Shortly after Hohner began manufacturing harmonicas in 1857, he shipped some to relatives who had emigrated to the United States. Its music rapidly became popular, and the country became an enormous market for Hohner's goods.
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Hi, Nedra. That's probably me. Available production figures for Hohner, the biggest producer, indicate that it is very unlikely that more than a tiny handful of harmonicas could have tricked into North America before the 1880s - demand was too great at home in Germany:
1857: 650 harmonicas produced 1862: 9,360 1867: 17,196 1872: 45,950 1875: 52,824 1877: 85,860
In 1867, for instance, the combined population of the US and Canada was nearly 39 million people. If all of Hohner's output for that year was denied to eager German sellers and instead sent exclusively to North America, that would have made for one harmonica for every 2,268 people. A pretty sparse distribution.
The most authoritative book on the subject (and the source for the production figures given above) is Hartmut Berghoff's 670-page Zwischen Kleinstadt und Weltmarkt Hohner und die Harmonica 1857-1961 (Between the small town and the world market: Hohner and the harmonica 1857-1961).
The book's name index includes Presidents Calvin Coolidge and Dwight Eisenhower, but not Abraham Lincoln. And I have yet to see a claim that Lincoln either played the harmonica or smoked marijuana or hemp that cites a reliable source - or, in most cases, any source at all.
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Several bright minds over the course of European history contributed to the evolution of the harmonica, but it was Matthias Hohner, a clockmaker and successful businessman, who really revolutionized the manufacturing of harmonicas and made it readily available to the public (shown on the right).
Although his name is synonymous with the instrument, Matthias Hohner was not the first to manufacture harmonicas. He wasn't even a good harmonica player himself. As is often the case, he was simply a great businessman in the right place at the right time. He started his business in 1857, about 30 years after the first harmonica manufacturer which was in Vienna, Austria. He quickly bought out his competitors and started exporting the first Hohner harmonicas to the United States in 1862, just 5 years after opening. By the time his four sons took over for him, the company had grown to produce over 4 million harmonicas each year and was employing over 1,000 workers.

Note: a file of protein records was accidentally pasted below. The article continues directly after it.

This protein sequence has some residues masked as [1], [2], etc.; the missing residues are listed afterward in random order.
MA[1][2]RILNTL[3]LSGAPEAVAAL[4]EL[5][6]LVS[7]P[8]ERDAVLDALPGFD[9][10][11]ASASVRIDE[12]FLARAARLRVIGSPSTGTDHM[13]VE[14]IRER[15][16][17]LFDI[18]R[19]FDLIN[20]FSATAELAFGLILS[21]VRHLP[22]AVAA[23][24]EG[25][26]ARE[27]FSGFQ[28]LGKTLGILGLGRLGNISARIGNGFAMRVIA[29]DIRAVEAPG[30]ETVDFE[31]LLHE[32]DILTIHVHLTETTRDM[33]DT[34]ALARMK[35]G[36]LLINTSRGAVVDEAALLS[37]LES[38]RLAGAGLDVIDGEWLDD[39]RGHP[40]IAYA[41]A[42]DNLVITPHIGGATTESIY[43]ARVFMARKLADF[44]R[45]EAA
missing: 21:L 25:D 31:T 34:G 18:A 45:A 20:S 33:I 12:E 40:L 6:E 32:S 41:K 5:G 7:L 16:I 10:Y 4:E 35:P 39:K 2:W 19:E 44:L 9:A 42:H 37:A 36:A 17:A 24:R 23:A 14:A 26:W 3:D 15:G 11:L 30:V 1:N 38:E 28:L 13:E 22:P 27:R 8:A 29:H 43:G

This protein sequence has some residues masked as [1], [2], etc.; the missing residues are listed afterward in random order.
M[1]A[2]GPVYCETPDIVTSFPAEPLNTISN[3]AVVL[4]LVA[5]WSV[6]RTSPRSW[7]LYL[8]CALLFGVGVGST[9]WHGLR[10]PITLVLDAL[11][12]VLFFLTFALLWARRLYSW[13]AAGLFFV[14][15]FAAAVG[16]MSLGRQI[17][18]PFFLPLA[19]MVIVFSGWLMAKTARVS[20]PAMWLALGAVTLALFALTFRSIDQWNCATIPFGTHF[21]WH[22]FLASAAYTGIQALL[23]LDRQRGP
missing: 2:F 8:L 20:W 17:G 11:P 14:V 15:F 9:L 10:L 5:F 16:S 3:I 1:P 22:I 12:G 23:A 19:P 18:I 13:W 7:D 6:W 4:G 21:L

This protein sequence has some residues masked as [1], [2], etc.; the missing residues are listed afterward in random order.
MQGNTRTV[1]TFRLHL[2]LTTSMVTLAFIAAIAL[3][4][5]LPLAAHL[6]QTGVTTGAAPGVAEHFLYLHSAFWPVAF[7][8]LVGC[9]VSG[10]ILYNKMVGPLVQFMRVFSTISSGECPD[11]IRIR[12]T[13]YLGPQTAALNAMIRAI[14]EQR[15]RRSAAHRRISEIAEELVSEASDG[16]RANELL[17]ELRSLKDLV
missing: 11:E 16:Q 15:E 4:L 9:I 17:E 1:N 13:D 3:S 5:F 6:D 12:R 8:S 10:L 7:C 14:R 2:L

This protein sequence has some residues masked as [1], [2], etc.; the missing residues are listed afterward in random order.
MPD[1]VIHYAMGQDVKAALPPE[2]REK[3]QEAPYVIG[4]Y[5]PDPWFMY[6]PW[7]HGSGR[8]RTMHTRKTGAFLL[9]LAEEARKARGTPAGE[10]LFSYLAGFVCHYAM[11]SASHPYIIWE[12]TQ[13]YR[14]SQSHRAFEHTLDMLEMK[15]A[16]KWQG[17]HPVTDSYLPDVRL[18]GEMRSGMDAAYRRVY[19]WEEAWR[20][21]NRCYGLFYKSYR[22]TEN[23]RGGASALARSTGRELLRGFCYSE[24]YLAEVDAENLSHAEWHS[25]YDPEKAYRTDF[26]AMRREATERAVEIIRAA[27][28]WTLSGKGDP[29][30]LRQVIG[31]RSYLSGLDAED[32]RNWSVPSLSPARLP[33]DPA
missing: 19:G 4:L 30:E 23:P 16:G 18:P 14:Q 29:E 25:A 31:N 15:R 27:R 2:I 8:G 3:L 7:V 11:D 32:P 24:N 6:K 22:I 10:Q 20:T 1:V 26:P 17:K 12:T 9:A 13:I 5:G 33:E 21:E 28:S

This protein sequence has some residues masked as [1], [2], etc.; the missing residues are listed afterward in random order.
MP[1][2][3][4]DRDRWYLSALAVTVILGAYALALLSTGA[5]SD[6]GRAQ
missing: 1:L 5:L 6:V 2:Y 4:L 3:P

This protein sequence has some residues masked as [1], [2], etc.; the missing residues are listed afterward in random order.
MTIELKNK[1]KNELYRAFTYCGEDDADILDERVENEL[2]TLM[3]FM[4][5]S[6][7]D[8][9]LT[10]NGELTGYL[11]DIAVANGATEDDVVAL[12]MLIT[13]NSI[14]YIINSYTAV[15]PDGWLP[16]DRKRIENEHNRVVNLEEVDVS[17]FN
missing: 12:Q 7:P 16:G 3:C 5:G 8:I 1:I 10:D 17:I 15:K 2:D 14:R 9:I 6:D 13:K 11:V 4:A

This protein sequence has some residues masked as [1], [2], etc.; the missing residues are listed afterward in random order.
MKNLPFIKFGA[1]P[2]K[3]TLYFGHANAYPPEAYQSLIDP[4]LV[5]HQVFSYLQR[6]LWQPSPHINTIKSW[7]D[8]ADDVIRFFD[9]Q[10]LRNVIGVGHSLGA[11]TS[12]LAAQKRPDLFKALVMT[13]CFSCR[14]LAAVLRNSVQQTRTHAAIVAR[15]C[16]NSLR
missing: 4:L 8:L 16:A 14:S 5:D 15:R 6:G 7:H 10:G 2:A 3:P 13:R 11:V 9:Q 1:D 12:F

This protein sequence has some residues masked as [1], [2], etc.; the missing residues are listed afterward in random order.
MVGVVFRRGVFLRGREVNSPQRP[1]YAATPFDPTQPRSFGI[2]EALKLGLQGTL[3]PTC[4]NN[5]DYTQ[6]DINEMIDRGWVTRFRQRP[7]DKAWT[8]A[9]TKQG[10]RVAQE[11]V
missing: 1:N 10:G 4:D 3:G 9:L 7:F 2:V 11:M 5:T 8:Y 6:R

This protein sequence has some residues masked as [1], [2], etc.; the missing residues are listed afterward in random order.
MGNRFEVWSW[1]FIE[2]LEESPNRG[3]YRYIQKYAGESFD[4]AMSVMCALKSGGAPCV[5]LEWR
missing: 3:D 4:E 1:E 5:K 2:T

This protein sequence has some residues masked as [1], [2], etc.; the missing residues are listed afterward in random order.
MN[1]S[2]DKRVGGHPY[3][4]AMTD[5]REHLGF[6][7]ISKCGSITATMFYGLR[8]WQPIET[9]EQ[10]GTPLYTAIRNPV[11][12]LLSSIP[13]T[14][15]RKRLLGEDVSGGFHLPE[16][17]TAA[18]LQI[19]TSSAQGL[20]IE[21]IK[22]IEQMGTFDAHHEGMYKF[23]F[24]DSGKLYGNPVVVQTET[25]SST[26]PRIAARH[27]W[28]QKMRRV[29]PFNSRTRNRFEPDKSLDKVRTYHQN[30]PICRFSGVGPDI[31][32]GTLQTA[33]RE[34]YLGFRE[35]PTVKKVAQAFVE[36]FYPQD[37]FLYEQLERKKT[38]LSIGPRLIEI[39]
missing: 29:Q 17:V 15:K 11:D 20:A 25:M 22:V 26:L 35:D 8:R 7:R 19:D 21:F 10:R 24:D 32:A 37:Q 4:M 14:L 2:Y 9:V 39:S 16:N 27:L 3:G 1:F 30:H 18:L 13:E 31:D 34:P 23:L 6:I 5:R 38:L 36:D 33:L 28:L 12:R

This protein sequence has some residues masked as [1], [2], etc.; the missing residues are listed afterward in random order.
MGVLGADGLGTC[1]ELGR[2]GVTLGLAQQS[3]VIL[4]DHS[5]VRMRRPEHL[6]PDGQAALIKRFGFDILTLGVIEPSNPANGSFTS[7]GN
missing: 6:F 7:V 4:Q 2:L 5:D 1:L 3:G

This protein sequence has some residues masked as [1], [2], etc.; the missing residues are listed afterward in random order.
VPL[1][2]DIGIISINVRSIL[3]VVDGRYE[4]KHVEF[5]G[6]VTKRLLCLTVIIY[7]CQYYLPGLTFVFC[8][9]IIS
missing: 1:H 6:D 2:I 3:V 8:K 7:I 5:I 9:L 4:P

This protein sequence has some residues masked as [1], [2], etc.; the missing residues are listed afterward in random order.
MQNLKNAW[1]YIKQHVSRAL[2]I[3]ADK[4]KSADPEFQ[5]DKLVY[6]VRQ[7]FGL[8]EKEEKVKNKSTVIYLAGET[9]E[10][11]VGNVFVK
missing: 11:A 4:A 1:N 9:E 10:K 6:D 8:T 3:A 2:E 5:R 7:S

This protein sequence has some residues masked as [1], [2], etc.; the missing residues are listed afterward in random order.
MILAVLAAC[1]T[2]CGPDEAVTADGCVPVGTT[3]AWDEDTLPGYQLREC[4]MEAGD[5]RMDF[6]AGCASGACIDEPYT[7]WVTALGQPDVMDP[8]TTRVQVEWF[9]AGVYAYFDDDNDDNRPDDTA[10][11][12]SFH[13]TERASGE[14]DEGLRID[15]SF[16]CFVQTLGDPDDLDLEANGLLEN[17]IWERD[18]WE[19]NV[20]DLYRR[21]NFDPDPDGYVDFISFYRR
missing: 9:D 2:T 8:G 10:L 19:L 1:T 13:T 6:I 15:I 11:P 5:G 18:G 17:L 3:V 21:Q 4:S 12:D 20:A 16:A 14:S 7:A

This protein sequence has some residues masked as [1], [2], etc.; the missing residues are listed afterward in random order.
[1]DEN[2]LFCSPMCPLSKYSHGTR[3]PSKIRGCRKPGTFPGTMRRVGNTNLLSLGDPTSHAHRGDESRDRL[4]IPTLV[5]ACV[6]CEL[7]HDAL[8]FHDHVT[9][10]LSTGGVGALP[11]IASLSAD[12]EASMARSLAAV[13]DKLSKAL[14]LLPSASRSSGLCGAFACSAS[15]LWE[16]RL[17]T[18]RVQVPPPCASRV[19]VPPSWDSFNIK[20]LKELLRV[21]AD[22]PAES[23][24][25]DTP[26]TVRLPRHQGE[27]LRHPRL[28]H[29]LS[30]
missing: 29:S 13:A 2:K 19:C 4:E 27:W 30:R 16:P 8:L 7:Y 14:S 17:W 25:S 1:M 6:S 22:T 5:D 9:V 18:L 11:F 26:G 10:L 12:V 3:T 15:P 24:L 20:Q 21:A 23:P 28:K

Hohner’s success made the harmonica much more popular and readily available to a new audience. In addition, Hohner made various improvements to the instrument which were crucial for the integration of the harmonica in many musical genres.
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The first recordings of harmonicas were made in the U.S. in the 1920s. These recordings are 'race-records', intended for the black market of the southern states with solo recordings by De Ford Bailey duo recordings with a guitarist Hammie Nixon, Walter Horton, Sonny Terry, as well as hillbilly styles recorded for white audiences, by Frank Hutchison, Gwen Foster and several other musicians. There are also recordings featuring the harmonica in jug bands, of which the Memphis Jug Band
is the most famous. But the harmonica still represented a toy instrument in those years and was associated with the poor. It is also during those years that musicians started experimenting with new techniques such as tongue-blocking, hand effects and the most important innovation of all, the 2nd position, or cross-harp.
The harmonica's versatility brought it to the attention of classical music during the 1930s. American Larry Adler was one of the first harmonica players to perform major works written for the instrument by the composers Ralph Vaughan Williams, Malcolm Arnold, Darius Milhaud and Arthur Benjamin
The United States experienced a shortage of harmonicas during World War II. Wood and metal materials that were used for harmonicas were in short supply due to military demand. Furthermore, the primary manufacturers of harmonicas were based in Germany and Japan, who happened to be the Axis powers opposed to the United States and the allied forces in the war. It was during this time that Finn Harkon Magnus, a Dutch-American factory worker and entrepreneur, developed and perfected the molded-plastic harmonica. The plastic harmonica used molded plastic combs and far fewer pieces than traditional metal or wood harmonicas, which as a result made the harmonica more sanitary and far more economical to mass produce. Though these harmonicas produced a less distinctive (and, to many ears, inferior) sound than their metallic counterparts due to their plastic reeds, Magnus harmonicas, as well as several imitators, soon became commonplace, particularly among children. The patent for the plastic comb, however, was awarded to William Kratt of Wm. Kratt Company in 1952. During World War II, the War Department allotted a rationed supply of brass to Kratt's factory to continue production of their harmonicas to be passed out by the Red CrossGI's serving overseas to boost morale. among the
I Here I am at SPAH 2016Juke Joint representative for Hohner.
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